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Optimization of the Hockey Fans in Training (Hockey FIT) weight loss and healthy lifestyle program for male hockey fans

Overview of attention for article published in BMC Public Health, November 2017
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About this Attention Score

  • In the top 25% of all research outputs scored by Altmetric
  • High Attention Score compared to outputs of the same age (84th percentile)
  • Good Attention Score compared to outputs of the same age and source (72nd percentile)

Mentioned by

twitter
15 tweeters

Citations

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9 Dimensions

Readers on

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123 Mendeley
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Title
Optimization of the Hockey Fans in Training (Hockey FIT) weight loss and healthy lifestyle program for male hockey fans
Published in
BMC Public Health, November 2017
DOI 10.1186/s12889-017-4926-z
Pubmed ID
Authors

Wendy Blunt, Dawn P. Gill, Shannon L. Sibbald, Brendan Riggin, Roseanne W. Pulford, Ryan Scott, Karen Danylchuk, Cindy M. Gray, Sally Wyke, Christopher Bunn, Robert J. Petrella

Abstract

The health outcomes of men continue to be poorer than women globally. Challenges in addressing this problem include difficulties engaging men in weight loss programs as they tend to view these programs as contrary to the masculine narrative of independence and self-reliance. Researchers have been turning towards sports fans to engage men in health promotion programs as sports fans are typically male, and tend to have poor health habits. Developed from the highly successful gender-sensitized Football Fans in Training program, Hockey Fans in Training (Hockey FIT) recruited 80 male hockey fans of the London Knights and Sarnia Sting who were overweight or obese into a weekly, 90-minute classroom education and group exercise program held over 12 weeks; a 40-week minimally-supported phase followed. A process evaluation of the Hockey FIT program was completed alongside a pragmatic randomized controlled trial and outcome evaluation in order to fully explore the acceptability of the Hockey FIT program from the perspectives of coaches delivering and participants engaged in the program. Data sources included attendance records, participant focus groups, coach interviews, assessment of fidelity (program observations and post-session coach reflections), and 12-month participant interviews. Coaches enjoyed delivering the program and found it simple to deliver. Men valued being among others of similar body shape and similar weight loss goals, and found the knowledge they gained through the program helped them to make and maintain health behaviour changes. Suggested improvements include having more hockey-related information and activities, greater flexibility with timing of program delivery, and greater promotion of technology support tools. We confirmed Hockey FIT was an acceptable "gender-sensitized" health promotion program for male hockey fans who were overweight or obese. Minor changes were required for optimization, which will be evaluated in a future definitive trial. NCT02396524 (Clinicaltrials.gov). Date of registration: Feb 26, 2015.

Twitter Demographics

The data shown below were collected from the profiles of 15 tweeters who shared this research output. Click here to find out more about how the information was compiled.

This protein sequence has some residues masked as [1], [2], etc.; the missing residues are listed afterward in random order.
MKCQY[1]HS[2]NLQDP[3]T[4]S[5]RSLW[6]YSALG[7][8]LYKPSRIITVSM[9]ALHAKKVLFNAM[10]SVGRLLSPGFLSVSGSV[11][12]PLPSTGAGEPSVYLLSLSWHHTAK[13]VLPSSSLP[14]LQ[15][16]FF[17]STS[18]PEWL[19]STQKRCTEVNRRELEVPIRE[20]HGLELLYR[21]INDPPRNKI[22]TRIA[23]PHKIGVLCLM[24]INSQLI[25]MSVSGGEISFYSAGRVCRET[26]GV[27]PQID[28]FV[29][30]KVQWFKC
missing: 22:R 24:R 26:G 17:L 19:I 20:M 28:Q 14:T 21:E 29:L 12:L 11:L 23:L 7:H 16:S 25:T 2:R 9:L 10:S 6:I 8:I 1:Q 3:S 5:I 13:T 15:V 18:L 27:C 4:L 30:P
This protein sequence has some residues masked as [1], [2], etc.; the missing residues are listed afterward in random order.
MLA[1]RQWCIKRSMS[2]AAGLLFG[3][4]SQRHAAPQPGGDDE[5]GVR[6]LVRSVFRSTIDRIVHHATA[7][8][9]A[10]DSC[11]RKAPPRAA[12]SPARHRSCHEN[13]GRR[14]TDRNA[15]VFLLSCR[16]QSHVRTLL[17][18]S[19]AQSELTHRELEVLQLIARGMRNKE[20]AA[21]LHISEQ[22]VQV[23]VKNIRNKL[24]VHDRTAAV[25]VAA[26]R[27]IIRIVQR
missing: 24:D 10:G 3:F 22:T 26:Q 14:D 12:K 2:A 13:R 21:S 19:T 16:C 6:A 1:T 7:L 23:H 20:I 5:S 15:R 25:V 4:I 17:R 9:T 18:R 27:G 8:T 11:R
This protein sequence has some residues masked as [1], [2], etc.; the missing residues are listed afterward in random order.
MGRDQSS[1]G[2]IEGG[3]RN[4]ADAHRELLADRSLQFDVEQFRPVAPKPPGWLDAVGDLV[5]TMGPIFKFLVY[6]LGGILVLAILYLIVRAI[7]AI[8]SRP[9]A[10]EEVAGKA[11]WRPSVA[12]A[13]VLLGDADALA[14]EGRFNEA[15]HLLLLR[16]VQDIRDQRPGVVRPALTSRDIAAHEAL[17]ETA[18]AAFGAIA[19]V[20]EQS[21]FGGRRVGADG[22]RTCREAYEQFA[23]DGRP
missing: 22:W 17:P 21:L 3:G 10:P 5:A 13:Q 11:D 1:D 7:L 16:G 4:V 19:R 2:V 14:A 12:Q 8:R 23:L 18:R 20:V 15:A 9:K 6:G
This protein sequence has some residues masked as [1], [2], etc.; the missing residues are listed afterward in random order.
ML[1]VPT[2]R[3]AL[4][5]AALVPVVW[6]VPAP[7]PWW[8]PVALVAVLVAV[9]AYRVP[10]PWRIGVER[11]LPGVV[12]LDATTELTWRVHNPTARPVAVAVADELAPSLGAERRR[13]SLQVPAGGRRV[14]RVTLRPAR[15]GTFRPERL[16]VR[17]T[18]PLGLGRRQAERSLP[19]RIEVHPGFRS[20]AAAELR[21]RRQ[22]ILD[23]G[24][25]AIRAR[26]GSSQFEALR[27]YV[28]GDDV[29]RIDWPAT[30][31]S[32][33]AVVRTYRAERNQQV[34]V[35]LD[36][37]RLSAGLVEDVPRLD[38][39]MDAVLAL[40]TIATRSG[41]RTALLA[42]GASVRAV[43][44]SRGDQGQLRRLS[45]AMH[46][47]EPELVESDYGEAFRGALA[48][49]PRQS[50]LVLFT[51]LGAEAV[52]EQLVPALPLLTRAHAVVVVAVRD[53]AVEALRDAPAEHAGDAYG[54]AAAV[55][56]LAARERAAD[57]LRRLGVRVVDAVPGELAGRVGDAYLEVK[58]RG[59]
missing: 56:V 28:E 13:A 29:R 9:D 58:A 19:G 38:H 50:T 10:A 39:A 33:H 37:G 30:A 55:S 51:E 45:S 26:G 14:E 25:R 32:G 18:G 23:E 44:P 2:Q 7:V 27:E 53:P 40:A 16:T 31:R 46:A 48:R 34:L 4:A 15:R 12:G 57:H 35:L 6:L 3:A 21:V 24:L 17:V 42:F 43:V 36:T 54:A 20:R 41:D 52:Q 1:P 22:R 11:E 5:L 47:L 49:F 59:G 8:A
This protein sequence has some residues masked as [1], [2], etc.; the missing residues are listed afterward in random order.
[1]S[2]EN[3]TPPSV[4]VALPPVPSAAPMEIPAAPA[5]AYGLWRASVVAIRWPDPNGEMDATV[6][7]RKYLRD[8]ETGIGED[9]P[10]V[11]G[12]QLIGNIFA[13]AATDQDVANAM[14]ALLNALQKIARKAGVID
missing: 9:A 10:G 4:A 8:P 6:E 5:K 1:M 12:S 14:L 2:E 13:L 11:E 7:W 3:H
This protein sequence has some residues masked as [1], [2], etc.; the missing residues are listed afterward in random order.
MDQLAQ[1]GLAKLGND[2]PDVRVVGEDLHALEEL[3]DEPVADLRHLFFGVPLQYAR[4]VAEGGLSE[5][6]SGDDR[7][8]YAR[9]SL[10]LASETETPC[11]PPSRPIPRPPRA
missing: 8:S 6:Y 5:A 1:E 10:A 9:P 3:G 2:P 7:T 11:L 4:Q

Mendeley readers

The data shown below were compiled from readership statistics for 123 Mendeley readers of this research output. Click here to see the associated Mendeley record.

Geographical breakdown

Country Count As %
Unknown 123 100%

Demographic breakdown

Readers by professional status Count As %
Student > Master 16 13%
Student > Bachelor 14 11%
Student > Ph. D. Student 13 11%
Researcher 9 7%
Student > Doctoral Student 6 5%
Other 22 18%
Unknown 43 35%
Readers by discipline Count As %
Nursing and Health Professions 20 16%
Medicine and Dentistry 19 15%
Sports and Recreations 11 9%
Psychology 8 7%
Social Sciences 5 4%
Other 11 9%
Unknown 49 40%

Attention Score in Context

This research output has an Altmetric Attention Score of 11. This is our high-level measure of the quality and quantity of online attention that it has received. This Attention Score, as well as the ranking and number of research outputs shown below, was calculated when the research output was last mentioned on 12 December 2017.
All research outputs
#1,803,056
of 15,922,434 outputs
Outputs from BMC Public Health
#2,140
of 10,947 outputs
Outputs of similar age
#63,532
of 411,905 outputs
Outputs of similar age from BMC Public Health
#196
of 711 outputs
Altmetric has tracked 15,922,434 research outputs across all sources so far. Compared to these this one has done well and is in the 88th percentile: it's in the top 25% of all research outputs ever tracked by Altmetric.
So far Altmetric has tracked 10,947 research outputs from this source. They typically receive a lot more attention than average, with a mean Attention Score of 12.0. This one has done well, scoring higher than 80% of its peers.
Older research outputs will score higher simply because they've had more time to accumulate mentions. To account for age we can compare this Altmetric Attention Score to the 411,905 tracked outputs that were published within six weeks on either side of this one in any source. This one has done well, scoring higher than 84% of its contemporaries.
We're also able to compare this research output to 711 others from the same source and published within six weeks on either side of this one. This one has gotten more attention than average, scoring higher than 72% of its contemporaries.